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Putin has reason to slow down Ukrainian grain deal

Senior European officials see little chance that Russia will be willing to ease global food pressures by striking a deal to allow Ukraine to resume crucial grain exports, saying the Kremlin sees the crisis as leverage against Kyiv and his allies.

Government and intelligence officials say UN-facilitated negotiations with Moscow and Kyiv are still struggling to make progress. They asked not to be identified discussing such sensitive topics. Many issues remain unresolved, said a person familiar with the talks, including how goods can be safely transported into and out of Ukraine.

One of the people said the Kremlin had fabricated the debate as a way to get sanctions lifted and intended to use the threat of world hunger as a negotiating tool in any future peace talks.

The United States has not sanctioned any Russian agricultural products in response to the war and says there is no link between the sanctions imposed on Moscow and grain or fertilizer exports from Russia or Ukraine.

Russian President Vladimir Putin’s invasion caused untold human and economic destruction in Ukraine and forced millions to flee within or to Europe. It has also triggered what many policymakers are warning of as a spiraling food crisis around the world by cutting off shipments of Ukrainian agricultural products, at a time when prices are already rising and shortages are being felt as far away as North Africa and in Asia.

With Ukrainian Black Sea ports strewn with mines and Russia effectively blocking shipping in the region, countries from Turkey to the United States have scrambled to find a solution to get Ukrainian grain flowing again. It is estimated that more than 25 million tonnes of cereals, sunflower oil and other basic products are blocked. The Kyiv government has also accused Moscow of stealing its grain stores and moving them to Russia, and of targeting storage facilities with missile strikes. Russia denies using food as a weapon.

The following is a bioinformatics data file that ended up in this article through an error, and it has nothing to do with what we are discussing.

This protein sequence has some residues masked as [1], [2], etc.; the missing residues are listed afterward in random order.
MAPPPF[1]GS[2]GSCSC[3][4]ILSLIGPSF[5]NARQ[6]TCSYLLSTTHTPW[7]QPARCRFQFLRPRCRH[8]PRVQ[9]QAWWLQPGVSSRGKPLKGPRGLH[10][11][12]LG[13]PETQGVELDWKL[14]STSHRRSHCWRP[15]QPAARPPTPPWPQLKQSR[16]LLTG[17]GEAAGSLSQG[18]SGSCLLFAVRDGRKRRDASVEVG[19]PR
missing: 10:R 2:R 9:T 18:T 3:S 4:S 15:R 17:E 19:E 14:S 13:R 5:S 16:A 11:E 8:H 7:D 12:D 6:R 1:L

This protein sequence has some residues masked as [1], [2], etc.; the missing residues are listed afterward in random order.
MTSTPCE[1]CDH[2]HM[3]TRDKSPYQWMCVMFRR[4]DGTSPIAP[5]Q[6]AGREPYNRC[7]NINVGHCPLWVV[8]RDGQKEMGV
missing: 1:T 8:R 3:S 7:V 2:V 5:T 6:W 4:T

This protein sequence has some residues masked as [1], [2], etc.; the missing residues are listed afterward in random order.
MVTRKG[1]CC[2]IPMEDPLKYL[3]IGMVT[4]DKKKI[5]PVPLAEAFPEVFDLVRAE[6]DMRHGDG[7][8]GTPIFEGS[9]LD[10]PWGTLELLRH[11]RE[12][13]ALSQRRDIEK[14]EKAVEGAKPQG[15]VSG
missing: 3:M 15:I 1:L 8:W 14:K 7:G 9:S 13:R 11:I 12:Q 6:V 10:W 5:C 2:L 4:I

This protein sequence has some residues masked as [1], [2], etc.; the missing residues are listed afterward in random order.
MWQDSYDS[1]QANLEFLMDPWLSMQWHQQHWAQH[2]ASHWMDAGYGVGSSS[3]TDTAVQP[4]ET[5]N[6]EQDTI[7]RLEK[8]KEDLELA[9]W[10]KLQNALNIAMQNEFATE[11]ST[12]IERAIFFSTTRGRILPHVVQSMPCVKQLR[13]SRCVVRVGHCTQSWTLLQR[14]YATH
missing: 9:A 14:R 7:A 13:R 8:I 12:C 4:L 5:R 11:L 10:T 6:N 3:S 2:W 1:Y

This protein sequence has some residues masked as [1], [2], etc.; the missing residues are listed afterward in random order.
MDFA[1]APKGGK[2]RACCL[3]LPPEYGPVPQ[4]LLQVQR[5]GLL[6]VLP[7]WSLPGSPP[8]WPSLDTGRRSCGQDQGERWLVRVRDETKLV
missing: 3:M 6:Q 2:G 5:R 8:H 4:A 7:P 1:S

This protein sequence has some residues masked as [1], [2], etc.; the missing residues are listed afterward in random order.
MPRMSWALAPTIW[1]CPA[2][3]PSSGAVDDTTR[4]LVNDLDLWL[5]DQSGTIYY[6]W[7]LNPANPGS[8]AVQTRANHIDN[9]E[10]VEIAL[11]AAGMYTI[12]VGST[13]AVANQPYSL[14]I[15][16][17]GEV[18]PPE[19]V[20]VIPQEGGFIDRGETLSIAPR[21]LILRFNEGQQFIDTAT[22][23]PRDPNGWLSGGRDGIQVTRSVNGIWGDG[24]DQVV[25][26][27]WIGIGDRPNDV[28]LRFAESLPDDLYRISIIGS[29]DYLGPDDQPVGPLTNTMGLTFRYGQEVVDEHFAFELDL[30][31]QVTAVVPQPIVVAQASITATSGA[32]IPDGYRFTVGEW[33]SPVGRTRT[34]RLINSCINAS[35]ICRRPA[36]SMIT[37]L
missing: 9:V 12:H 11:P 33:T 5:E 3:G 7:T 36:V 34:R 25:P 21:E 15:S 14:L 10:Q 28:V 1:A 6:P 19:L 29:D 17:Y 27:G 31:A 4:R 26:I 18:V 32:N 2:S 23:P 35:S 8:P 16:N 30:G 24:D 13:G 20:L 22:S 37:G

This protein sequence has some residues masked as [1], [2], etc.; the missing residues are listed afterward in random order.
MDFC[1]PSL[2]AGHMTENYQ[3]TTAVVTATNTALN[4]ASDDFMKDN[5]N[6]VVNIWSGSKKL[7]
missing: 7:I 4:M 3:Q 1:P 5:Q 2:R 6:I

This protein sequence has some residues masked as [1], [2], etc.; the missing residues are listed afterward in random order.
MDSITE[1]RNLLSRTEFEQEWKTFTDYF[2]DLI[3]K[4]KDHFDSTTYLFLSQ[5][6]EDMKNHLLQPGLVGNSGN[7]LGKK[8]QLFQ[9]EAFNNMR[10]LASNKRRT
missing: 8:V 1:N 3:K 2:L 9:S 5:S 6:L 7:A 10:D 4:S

There remains hope that Ukrainian and Russian ministers could meet for talks in the Turkish city of Istanbul this week, according to a person familiar with the talks. The UN-facilitated talks would aim to reach the outline of an agreement this month to move 2 million metric tons of grain per month starting in July, the person said.

Russian Foreign Minister Sergei Lavrov met his Turkish counterpart Mevlut Cavusoglu in Ankara last week. The talks, to which Ukraine said it was not invited, did not lead to any progress.

Either way, Ukraine is unlikely to agree to a request from Moscow to remove mines from ports placed to defend them against possible attacks by Russian forces. Kyiv said it was not convinced by assurances from Moscow that it would not strike, noting that Russia had also insisted before the war that it had no intention of invading.

The crisis has sparked a scramble to get grain out of Ukraine via alternative routes across Europe before the next harvest arrives. President Volodymyr Zelenskiy said the amount of grain awaiting shipment out of Ukraine could reach 75 million tonnes in the fall after this harvest.